Consistent with earlier analyses on shorter time series, diet differed markedly between lambs and ewes [23,24]. For A. flexuosa, animal age category was a better model of diet composition than (ln) body mass. If learning plays a role, diet composition due to age class may be more than a matter of body mass differences. However, for herbs we found the reverse, the better predictor of proportional intake was (ln) body mass rather than sheep age category. For ewes only, the models including body mass were better than several ways to model age (≥1), but none was better than the baseline model with only environmental factors. Age category and body mass are obviously highly linked over the full range of age from lambs to ewes. Our analysis suggested that due to this strong link between sheep age category and body mass, it was somewhat random which of the two traits body mass or age category (lamb/ewe) was identified in the best model (Fig 1). In another study, lactating ewes consumed more roughage than non-lactating ewes [39], and for lactating cows had higher overall intake rates [44]. In our case, all ewes were lactating, but such factors may add to the difference between ewes and lambs beyond those of body mass. The pattern of more herbs (high quality, low availability) for small individuals/lambs relative to larger ewes is therefore consistent with predictions expected from general theory on size specific diet choice [10].

We have for this experiment found that growth of all lambs decreases with increased litter size, and that larger lambs in spring grow relatively more body mass [45]. However, diet composition of lambs was unaffected by lamb sex, body mass, litter size, age or mass of mother. We can thus conclude that most variation in growth of lambs after controlling for environmental variation does not arise due to difference in proportional intake of different forages.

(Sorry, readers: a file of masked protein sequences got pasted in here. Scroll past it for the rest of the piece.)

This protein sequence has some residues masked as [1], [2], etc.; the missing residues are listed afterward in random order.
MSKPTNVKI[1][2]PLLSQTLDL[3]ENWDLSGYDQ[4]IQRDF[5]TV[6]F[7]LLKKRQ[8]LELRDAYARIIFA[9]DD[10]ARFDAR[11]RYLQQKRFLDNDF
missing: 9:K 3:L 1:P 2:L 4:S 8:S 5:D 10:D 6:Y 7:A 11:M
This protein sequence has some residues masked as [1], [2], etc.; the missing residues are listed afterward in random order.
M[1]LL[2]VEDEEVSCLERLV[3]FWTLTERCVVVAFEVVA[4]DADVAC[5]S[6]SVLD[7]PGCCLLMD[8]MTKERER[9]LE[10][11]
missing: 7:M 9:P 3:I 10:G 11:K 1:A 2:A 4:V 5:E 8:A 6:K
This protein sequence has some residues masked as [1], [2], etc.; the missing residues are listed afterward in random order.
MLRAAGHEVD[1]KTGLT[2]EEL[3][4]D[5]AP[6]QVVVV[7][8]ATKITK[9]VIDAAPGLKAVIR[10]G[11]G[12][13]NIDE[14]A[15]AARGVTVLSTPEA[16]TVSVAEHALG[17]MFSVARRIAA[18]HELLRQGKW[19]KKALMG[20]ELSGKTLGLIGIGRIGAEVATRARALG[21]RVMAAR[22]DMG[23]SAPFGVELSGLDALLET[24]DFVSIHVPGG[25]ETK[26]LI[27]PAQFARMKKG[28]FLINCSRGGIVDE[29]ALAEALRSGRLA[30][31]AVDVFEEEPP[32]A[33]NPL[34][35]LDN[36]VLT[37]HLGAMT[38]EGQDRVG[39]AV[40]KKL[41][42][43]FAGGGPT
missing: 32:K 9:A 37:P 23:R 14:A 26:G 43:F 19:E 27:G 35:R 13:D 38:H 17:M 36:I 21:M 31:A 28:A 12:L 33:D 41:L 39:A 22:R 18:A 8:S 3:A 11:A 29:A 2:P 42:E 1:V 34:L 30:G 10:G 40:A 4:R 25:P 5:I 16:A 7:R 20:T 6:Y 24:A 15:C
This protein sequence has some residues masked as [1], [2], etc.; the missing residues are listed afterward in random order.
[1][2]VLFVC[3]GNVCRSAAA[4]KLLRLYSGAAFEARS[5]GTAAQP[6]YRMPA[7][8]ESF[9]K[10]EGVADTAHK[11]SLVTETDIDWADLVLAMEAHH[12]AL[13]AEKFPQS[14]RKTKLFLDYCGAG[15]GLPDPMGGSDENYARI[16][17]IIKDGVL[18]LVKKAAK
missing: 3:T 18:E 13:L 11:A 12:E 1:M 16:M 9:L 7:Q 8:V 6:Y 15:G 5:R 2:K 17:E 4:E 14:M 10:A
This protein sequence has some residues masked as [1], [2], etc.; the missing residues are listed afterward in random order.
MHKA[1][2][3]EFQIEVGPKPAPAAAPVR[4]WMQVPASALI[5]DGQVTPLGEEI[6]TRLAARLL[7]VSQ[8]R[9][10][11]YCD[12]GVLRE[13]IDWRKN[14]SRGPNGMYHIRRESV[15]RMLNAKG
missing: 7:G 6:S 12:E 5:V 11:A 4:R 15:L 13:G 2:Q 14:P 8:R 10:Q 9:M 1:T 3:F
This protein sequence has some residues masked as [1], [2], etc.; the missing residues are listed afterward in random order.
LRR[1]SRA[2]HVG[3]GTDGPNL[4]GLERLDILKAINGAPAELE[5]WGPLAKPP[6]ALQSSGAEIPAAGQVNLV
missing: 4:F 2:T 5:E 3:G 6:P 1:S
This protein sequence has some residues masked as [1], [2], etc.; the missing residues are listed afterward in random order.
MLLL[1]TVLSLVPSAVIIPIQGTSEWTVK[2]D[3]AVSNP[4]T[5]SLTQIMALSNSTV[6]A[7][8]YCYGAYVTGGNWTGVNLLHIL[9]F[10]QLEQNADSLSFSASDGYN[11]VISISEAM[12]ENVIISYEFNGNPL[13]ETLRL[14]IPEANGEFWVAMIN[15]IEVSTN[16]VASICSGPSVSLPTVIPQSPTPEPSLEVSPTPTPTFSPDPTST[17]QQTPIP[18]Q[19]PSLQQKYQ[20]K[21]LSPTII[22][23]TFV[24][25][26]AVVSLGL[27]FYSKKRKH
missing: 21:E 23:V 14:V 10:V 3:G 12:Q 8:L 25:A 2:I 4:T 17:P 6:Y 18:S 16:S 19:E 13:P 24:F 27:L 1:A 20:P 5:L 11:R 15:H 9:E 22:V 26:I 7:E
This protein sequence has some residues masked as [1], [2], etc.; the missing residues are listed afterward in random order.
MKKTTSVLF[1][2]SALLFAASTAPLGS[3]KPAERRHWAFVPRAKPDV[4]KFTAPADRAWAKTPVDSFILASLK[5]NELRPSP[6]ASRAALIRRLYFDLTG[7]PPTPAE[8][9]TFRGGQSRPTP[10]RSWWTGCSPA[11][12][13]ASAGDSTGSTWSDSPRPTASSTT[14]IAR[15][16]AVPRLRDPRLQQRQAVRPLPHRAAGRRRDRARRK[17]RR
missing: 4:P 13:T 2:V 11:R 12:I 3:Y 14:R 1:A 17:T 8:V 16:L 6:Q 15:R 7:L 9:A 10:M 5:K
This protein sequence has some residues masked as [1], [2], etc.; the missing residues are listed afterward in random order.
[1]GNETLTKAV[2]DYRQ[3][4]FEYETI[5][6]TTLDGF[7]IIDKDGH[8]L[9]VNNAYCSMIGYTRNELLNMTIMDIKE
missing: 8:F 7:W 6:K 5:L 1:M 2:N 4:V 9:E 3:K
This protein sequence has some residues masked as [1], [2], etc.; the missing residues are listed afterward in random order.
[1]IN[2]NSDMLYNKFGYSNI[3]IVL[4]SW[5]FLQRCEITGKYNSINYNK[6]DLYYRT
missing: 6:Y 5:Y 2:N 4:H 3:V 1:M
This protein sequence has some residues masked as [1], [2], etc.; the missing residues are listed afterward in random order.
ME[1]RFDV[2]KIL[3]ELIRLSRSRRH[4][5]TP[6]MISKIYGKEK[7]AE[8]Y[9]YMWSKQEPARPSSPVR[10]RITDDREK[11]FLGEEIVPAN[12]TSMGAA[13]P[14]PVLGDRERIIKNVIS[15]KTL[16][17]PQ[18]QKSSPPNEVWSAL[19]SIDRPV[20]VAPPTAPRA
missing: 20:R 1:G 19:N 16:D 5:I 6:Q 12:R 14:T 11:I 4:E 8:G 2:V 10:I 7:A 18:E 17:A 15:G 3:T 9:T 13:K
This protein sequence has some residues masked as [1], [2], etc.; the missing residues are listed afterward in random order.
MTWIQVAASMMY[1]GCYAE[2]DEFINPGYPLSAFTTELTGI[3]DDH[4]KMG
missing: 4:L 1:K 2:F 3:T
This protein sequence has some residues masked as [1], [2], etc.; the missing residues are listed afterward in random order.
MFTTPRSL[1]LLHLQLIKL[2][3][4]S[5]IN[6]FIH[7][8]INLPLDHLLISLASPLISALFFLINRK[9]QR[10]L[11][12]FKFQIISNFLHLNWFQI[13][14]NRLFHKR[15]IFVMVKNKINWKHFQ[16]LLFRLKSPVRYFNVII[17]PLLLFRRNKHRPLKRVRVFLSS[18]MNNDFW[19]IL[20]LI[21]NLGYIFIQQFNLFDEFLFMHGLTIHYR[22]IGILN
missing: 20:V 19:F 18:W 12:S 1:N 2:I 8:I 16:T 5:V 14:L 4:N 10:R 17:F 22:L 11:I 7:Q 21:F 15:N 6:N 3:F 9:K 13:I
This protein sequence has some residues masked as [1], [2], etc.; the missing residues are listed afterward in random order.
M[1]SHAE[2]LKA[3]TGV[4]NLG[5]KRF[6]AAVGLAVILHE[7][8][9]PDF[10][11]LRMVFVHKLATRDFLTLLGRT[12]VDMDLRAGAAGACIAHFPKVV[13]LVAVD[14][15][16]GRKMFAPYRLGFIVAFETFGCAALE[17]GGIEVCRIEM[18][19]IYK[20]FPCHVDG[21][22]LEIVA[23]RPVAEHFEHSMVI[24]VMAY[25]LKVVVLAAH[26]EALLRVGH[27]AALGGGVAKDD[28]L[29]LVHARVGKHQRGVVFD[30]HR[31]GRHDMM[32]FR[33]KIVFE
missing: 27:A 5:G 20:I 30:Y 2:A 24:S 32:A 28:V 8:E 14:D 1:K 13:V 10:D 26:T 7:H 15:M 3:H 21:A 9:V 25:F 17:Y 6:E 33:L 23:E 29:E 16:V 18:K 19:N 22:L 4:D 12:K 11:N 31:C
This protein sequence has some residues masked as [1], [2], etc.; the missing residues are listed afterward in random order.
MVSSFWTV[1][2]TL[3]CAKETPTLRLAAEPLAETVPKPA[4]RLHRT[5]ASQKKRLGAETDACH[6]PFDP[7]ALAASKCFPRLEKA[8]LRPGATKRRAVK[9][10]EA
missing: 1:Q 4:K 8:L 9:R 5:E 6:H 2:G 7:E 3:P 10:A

Current and previous environmental effects

The effect of current environmental variation related to animal population density, annual variation and season on diet composition was marked (see also [23]). Clearly, diet choice is to a large extent driven by environmentally driven variation in availability, and year and date are proxies for vegetation development. Lagged environmental effects are central in population ecology. Early conditions may affect life time performance of ungulates and thus create cohort effects (review in [46]). In cyclic populations of small mammals, performance of individuals differ for the same population density depending on whether the population is increasing or decreasing [47,48], and it has been discussed whether this variation arises due to changes in the environment or within the individual. Experimentation with moving Microtus voles between areas in different phases of population cycles determined that voles respond to the immediate environment [49,50]. Foraging in sheep and other ungulates is markedly affected by learning and thus previous experience [21,51]. The sequence of dietary items may play a role in intake of sheep if they contain different chemical substances [52]. However, we failed to find any effect of whether a sheep had grazed the previous year in a different density treatment. It is possible that stronger effects might be found if comparing only the transition from the environment experienced as lamb, since clearly most learning likely happened during that stage [26]. We failed to find evidence for this, but we only had 16 lambs included in the data, so power was likely somewhat low if such effects are subtle.

Conclusion

Our study highlights that diet composition of a ruminant, domestic sheep, arise mainly as a function of lamb and ewes age and/or body mass differences, and the immediate environment in terms of population density and proxies for vegetation development (year and date). Predicting forage offtake by herbivores is central to management [40], and our study provides such baseline information for management at annual and seasonal scales and depending on demographic composition of a herd.

Supporting Information

S1 File. Data used to model sheep diet.

doi:10.1371/journal.pone.0146217.s001

(PDF)

Acknowledgments

We are grateful to Kyrre Kausrud, Camilla Iversen, Kristina Ehrlinger, Lars Korslund, Steve Parfitt, Harald Askilsrud, Kim Magnus Bærum, Malo Jaffre, Anna Blix, Randy Lange, Lars Qviller and Ragnhild Mobæk for help with field work, to Barbro Dahlberg for microhistological analysis of faeces, and to Christophe Bonenfant for help with formatting Fig 1.

Author Contributions

Conceived and designed the experiments: AM GA. Performed the experiments: AM GA. Analyzed the data: AM. Wrote the paper: AM.